Beyond the First Assembly: Archbishop Costelloe maps out the Plenary road ahead

Australia's Fifth Plenary is approaching the final stages of its first assembly

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Archbishop Timothy Costelloe SDB of Perth, welcomes the congregation, including members and guests, during the opening Mass of the First Plenary Council at St. Mary’s Cathedral in Perth on 3 October 2021. Photo: Ron Tan, Archdiocese of Perth

The President of the 5th Plenary Council of Australia, the Archbishop of Perth, Timothy Costelloe SDB has emphasised to Members how important their work will be in contributing to a broader discussion  on a Synodal Church at the next Ordinary General Assembly of the Synod of Bishops from around the world in 2023.

The Catholic Church in Australia is holding its first such Plenary Council in over 80 years this week with the 177 members, largely gathering online, now expected to present proposals arising from their reflection and discernment as the First Assembly concludes its formal meetings on Saturday.

The groups have been asked to consider 16 specific questions covering a diverse range of areas from Indigenous spirituality and ecological conversion through to clergy formation and the future of Catholic education in Australia.

Archbishop Timothy Costelloe SDB addresses Plenary participants at its opening. Photo: Archdiocese of Sydney

Progress

Archbishop Costelloe has told the Plenary Council members, good progress has been made in the discussions over the course of the week, while acknowledging there is a long road ahead.

“I’m pleased to see that the sharing of experiences and spiritual conversations in the various groups is now leading to the emergence of key directions and ideas. By the end of our First Assembly tomorrow, it will be important that each group is able to offer up observations and proposals, arising from each group’s reflection and discernment”, he said.

Archbishop Costelloe explained to Members that each of the 10 small groups at the First Assembly will prepare reports drawing their discussions together from the week with the help of each group’s facilitator.

Archbishop Timothy Costelloe SDB of Perth, who is also President of the Plenary, concelebrates the official Opening Mass on Sunday. With him are Perth Vicar General Monsignor Peter Whitely and Auxiliary Bishop Donald Sproxton. Photo: Jamie O’Brien

Reports

The reports are then expected to act as a starting point for consultation and discussion in the lead up to the Second Assembly, scheduled to take place in Sydney from 4-9 July 2022.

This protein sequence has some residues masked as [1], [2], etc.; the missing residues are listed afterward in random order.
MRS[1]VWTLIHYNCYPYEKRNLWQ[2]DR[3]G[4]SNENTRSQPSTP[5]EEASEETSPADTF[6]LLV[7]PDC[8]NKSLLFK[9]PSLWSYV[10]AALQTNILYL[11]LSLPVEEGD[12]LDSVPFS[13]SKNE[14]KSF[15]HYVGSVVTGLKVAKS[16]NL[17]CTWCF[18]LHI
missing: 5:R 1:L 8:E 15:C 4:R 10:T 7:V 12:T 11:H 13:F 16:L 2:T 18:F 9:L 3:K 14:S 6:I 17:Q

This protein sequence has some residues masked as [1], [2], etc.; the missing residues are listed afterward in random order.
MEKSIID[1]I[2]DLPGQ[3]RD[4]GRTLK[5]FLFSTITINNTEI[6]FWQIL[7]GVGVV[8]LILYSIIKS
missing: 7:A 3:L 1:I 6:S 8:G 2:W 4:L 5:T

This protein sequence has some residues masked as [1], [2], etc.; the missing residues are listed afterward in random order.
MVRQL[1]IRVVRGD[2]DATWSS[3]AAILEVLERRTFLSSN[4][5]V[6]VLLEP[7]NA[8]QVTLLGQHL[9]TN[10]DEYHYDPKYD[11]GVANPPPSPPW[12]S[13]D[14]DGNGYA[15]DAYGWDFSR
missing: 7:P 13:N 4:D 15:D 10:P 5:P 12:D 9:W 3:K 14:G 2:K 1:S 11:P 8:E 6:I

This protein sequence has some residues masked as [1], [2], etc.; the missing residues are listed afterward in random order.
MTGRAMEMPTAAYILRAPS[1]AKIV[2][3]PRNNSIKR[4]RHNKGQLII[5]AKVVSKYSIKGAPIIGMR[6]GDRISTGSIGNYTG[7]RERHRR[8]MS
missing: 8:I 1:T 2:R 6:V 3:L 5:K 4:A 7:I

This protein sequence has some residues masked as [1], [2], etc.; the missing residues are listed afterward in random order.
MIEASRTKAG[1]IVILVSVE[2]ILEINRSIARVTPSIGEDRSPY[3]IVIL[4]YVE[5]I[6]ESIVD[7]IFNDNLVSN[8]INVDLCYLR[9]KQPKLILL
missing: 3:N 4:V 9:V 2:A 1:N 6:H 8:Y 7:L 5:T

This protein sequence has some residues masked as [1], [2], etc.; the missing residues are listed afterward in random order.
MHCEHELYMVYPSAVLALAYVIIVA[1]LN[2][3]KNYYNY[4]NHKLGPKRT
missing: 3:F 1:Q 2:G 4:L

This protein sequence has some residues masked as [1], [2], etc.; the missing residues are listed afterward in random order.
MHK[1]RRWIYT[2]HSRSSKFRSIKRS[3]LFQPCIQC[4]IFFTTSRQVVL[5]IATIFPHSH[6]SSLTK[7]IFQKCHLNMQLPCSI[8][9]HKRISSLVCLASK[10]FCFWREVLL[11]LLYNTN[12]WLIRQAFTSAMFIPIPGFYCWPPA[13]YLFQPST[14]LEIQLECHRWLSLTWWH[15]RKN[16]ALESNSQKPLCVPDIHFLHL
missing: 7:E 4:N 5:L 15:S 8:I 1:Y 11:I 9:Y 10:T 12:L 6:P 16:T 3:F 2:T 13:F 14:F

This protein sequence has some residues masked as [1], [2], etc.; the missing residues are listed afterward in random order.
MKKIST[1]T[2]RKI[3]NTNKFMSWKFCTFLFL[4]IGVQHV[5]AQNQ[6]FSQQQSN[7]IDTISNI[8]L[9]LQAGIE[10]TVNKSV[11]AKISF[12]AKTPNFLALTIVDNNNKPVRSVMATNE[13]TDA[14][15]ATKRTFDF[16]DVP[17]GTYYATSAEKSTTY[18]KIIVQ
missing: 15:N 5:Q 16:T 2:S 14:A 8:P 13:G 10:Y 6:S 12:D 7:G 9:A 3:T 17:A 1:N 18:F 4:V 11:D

Archbishop Costelloe also shared with the Members a clear timeline for the Plenary Council, which will culminate in the sending of the Acts approved by the Australian Bishops to the Holy See from 7-11 November 2022.

In 2023, these Acts will be considered at a series of Pre-Synodal meetings of Episcopal Conferences before the 16th Ordinary General Assembly of the Synod of Bishops is held in October 2023.

Synodality

Pope Francis has made synodality a key focus of his pontificate and churches around the world are being invited to listen to and consult the People of God.  The Preparatory Document for the Synod, “For a Synodal Church: Communion, Participation and Mission” emphasises that “it is the fruitful bond between the sensus fidei of the People of God and the magisterial function of the Pastors that the unanimous consensus of the whole Church in the same faith is realised”.

The same document emphasises that “every Synodal process in which the Bishops are called to discern what the Spirit is saying to the Church, not by themselves, but by listening to the People of God, whom the Vatican 2 document, Lumen Gentium emphasise “share also in Christ’s prophetic office’, is an evident form of that “journeying together” which makes the Church grow.

Speaking at a Plenary Council Mass on Friday, the Bishop of Wollongong, Brian Mascord, spoke of the importance of missionary renewal in the contemporary Church to offer us hope as Catholics in a challenging world.

Being a disciple means being constantly ready to bring the love of Jesus to others. And this can happen unexpectedly, and in any place

Christian vocation

“As we approach the end of the first session of our Plenary Assembly, it occurs to me that the promise of God throughout the scriptures, that is ‘Emmanuel, that God who is with us’ is very real at this time in particular. We live in times of stress, struggle and vulnerability. Pope Francis reminds us in writing his document, Joy of the Gospel, there is a kind of preaching which falls to each of us as a daily responsibility. It has to do with bringing the Gospel to the people we meet, whether they be our neighbours or complete stranger”, Bishop Mascord said.

“Being a disciple means being constantly ready to bring the love of Jesus to others. And this can happen unexpectedly, and in any place on the street, in a city square, during work, or even on a journey”.

The Closing Mass for the First Assembly will be celebrated by the President of the Australian Catholic Bishops’ Conference, the Archbishop of Brisbane, Mark Coleridge at 11am AEDT on Sunday. The Mass will be livestreamed on the Plenary Council website.

Archbishop Anthony Fisher OP will celebrate a Mass for Sydney members gathering for the Plenary Council at 10:30am AEDT on Sunday and the Mass will be livestreamed via the St Mary’s Cathedral You Tube channel.

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